Sarah Lacy launches PandoDaily to report news on startups

Tech reporter Sarah Lacy, who recently quit TechCrunch, launches PandoDaily with $2.5 million in investments to focus on dispatching news about startups.

Former TechCrunch reporter Sarah Lacy launched a tech news site today called PandoDaily that is geared toward documenting every startup that pops up in Silicon Valley and beyond.

Tech journalist Sarah Lacy listens to a question from a Gnomedex participant during her presentation at the 2008 Seattle conference. Daniel Terdiman/CNET News

Lacy, who has covered tech for more than 15 years, says she quit TechCrunch in November because its AOL buyout was affecting the site's content .

In a manifesto called "Why I Started PandoDaily," which Lacy wrote and published on the news site, she said that her goal is to not sell PandoDaily. "Selling is not success to me. If I wind up selling, I've failed in some way," she wrote. "Success is that I wake up and write about startups on this blog every day for the rest of my career."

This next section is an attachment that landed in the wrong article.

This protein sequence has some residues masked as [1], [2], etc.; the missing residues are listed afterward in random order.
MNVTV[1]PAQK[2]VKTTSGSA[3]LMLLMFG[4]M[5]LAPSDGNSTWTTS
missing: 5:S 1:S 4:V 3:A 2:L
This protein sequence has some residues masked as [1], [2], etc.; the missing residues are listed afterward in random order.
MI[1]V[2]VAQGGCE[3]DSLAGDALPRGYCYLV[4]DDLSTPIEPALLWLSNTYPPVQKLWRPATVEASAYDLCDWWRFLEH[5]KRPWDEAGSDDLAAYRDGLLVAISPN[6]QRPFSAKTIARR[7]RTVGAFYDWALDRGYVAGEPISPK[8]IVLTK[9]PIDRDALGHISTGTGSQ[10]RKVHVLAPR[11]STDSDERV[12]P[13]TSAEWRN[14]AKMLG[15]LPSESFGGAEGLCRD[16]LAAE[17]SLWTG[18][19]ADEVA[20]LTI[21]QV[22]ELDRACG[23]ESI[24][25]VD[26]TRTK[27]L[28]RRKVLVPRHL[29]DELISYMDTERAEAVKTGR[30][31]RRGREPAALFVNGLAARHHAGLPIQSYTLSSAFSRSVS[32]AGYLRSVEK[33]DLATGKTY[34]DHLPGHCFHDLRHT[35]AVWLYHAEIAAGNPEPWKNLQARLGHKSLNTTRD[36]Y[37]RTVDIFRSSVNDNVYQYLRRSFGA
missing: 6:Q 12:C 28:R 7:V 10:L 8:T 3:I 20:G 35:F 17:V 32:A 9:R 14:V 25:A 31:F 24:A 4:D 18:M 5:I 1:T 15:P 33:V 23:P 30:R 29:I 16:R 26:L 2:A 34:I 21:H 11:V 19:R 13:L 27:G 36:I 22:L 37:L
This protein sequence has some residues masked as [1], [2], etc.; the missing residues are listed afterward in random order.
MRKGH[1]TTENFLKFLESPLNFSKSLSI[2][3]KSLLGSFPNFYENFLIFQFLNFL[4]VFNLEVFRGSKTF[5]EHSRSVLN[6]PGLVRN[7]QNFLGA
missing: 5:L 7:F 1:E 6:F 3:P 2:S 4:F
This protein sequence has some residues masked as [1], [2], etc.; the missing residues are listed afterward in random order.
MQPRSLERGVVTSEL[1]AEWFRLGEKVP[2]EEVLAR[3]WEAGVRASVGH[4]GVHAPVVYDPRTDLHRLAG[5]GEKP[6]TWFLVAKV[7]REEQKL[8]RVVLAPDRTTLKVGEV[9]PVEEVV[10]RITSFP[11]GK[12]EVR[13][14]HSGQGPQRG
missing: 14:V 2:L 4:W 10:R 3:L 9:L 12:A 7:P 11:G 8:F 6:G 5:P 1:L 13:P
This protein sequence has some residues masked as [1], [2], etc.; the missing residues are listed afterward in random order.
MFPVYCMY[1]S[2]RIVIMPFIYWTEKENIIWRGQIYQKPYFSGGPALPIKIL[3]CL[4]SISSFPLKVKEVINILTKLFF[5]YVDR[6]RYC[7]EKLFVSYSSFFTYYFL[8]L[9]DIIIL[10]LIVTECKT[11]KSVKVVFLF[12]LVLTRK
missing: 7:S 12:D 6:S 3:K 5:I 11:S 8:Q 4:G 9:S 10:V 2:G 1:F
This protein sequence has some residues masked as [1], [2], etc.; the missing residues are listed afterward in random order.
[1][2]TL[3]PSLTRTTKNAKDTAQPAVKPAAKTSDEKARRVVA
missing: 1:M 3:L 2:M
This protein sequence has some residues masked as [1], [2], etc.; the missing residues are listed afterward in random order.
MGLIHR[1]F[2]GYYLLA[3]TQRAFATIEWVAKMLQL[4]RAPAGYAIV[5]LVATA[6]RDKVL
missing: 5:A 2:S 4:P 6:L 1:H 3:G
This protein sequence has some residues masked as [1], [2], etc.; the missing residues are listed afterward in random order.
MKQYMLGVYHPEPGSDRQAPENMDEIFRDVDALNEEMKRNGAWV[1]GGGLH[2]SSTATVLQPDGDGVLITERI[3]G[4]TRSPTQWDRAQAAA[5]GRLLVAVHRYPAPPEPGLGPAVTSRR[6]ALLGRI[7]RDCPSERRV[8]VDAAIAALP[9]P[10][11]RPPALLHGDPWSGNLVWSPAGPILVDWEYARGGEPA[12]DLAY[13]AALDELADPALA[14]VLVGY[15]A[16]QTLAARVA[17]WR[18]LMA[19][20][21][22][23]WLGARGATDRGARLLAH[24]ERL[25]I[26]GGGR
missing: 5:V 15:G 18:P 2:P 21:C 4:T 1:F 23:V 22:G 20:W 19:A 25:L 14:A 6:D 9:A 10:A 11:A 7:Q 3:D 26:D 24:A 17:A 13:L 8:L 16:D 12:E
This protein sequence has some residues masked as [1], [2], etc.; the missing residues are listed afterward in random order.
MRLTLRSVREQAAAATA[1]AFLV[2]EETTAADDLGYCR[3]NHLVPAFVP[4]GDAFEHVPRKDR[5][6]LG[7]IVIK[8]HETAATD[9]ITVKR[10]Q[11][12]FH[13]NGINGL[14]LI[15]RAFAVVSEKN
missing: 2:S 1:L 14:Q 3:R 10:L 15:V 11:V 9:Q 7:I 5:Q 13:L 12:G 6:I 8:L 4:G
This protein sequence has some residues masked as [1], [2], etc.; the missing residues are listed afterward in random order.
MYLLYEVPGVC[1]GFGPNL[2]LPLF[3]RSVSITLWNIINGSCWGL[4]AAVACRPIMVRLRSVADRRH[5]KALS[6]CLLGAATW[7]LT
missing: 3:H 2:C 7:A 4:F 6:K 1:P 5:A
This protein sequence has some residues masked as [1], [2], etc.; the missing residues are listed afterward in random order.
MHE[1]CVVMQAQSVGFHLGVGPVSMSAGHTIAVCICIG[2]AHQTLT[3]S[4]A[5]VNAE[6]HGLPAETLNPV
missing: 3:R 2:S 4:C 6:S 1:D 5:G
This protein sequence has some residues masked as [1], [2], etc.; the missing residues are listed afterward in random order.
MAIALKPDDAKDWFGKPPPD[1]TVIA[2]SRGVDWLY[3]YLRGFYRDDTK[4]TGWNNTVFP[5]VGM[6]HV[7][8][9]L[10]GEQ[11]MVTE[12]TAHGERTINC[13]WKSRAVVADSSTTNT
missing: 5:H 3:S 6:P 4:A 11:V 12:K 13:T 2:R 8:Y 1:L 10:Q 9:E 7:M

To help get the site up and running, Lacy raised $2.5 million, according to Gigaom, and got a host of investors to sign on, including Marc Andreessen, Peter Thiel, Tony Hseih (Zappos), Zach Nelson (NetSuite), Andrew Anker, Chris Dixon (FounderCollective), Saul Klein (IndexVentures), Josh Kopelman (First Round Capital), Jeff Jordan (ex-CEO, Open Table) and Matt Cohler (ex-Facebook and Benchmark Capital). She also got seed funds from CrunchFund, Greylock Discovery Fund, Accel's Seed Fund, Menlo Ventures Talent Fund, Lerer Ventures, SV Angels and Ooga Labs.

She emphasized that reporting on startups using their investment money could be seen as a conflict of interest but swears it won't be a problem. "I mean, they've already written the checks, so it's not like they can take the money back, right?" she wrote. "Either way, we'll disclose everything."

Lacy also promised not to invest in any startups herself, along with her staff writers, which include her former TechCrunch colleagues Michael Arrington, M.G. Seigler, and Paul Carr, along with former Slate columnist Farhad Manjoo.

 

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